The Lawyer’s new China Elite report contains the most detailed research available on the PRC legal market and contains unparalleled insight into the country's leading law firms. They vary in size, practice focus and geographic coverage, but they all share one common quality – ambition... Read more
This year, The Lawyer’s annual ranking of the largest UK law firms by turnover is available as an interactive, digital benchmarking tool. For the first time this will allow you to manipulate each data set against the metrics of your choice.
Boosted by the merger with Bruckhaus Westrick Heller Löber in August last year, Freshfields expects its gross fees to rocket to more than £600m for the year 2000-2001.
That is more than a 50 per cent increase on last year's figure of £380m, and would put the firm second only to Clifford Chance in the turnover league.
Last year, Clifford Chance had a turnover of £585m, but firms in the magic circle are predicting increases across the board of at least 30 per cent. That would take Clifford Chance close to £800m, but the firm is expected to go much higher, with some sources claiming it will edge very close to the £1bn mark.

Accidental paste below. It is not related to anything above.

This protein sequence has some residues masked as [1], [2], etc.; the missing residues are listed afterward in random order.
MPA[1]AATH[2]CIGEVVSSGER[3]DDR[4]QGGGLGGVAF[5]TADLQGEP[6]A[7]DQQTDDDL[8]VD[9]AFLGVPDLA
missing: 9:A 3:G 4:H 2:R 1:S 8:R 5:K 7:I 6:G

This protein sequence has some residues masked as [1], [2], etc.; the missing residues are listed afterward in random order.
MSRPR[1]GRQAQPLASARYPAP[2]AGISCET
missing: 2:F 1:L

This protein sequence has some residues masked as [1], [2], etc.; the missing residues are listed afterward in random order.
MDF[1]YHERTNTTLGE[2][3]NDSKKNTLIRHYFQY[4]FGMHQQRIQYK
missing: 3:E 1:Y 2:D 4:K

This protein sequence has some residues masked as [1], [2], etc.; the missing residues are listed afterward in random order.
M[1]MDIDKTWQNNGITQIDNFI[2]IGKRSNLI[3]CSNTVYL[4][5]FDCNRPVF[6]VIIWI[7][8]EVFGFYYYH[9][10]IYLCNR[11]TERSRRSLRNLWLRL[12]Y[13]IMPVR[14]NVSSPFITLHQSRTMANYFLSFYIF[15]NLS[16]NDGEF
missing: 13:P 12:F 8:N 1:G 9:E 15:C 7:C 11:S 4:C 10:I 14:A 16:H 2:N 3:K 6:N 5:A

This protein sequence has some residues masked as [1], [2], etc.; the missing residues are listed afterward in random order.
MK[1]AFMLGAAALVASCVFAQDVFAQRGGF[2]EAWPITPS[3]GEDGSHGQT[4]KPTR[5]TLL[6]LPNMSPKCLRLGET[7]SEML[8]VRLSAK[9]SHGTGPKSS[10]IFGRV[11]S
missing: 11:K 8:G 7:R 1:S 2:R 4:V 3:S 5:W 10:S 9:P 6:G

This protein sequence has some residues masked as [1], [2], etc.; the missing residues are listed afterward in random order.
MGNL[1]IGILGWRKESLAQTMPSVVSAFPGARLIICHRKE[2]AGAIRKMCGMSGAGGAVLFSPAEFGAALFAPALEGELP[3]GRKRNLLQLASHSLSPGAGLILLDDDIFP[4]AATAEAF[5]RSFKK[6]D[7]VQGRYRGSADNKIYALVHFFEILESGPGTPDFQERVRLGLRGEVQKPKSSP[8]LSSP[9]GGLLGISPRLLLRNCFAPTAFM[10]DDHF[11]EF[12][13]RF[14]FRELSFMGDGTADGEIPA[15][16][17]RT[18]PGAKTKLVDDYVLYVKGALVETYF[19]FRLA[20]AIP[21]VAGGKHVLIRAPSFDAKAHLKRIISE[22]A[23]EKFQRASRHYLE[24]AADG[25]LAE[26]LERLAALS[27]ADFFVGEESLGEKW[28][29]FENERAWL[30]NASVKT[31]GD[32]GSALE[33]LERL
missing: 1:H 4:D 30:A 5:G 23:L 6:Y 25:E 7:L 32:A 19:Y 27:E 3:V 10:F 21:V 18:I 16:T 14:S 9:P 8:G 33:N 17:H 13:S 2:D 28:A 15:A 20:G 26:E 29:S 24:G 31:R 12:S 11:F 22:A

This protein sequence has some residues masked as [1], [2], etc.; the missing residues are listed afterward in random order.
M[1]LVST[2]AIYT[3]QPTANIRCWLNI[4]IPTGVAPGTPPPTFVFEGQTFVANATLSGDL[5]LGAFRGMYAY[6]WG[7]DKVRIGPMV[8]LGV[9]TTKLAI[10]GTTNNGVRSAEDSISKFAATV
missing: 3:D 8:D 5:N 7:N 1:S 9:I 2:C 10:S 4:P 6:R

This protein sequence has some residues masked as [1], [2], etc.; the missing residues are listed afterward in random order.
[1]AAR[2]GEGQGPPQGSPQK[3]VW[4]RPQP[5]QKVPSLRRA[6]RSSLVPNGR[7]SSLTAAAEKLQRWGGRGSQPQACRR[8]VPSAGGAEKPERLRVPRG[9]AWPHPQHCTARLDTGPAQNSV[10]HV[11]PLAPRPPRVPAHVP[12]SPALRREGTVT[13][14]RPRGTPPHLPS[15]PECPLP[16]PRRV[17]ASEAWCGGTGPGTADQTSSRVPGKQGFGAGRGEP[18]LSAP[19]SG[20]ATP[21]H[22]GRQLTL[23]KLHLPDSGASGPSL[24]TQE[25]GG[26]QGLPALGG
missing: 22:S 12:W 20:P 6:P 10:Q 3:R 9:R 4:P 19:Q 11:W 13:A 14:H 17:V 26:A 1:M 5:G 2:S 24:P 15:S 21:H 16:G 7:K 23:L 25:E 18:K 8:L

At the half-year, its revenue was already at £450m and its year-end target was £800m (The Lawyer, 4 December 2000).
With a 30 per cent increase, Allen & Overy (A&O) would jump from £322m to more than £420m. And Linklaters, which has historically been number two to Clifford Chance in terms of gross fees, would have to record a more than 50 per cent increase to keep its second place.
Freshfields, Linklaters and A&O all have figures that have been swelled by the addition of foreign mergers. Freshfields' German merger has taken the firm from 1,395 lawyers to more than 2,000 in this year's figures, while Linklaters' merger with alliance partner Oppenhoff & Rädler contributed to the firm adding 135 new partners. A&O has grown through mergers in the Benelux region from 245 partners last year to 390 partners now.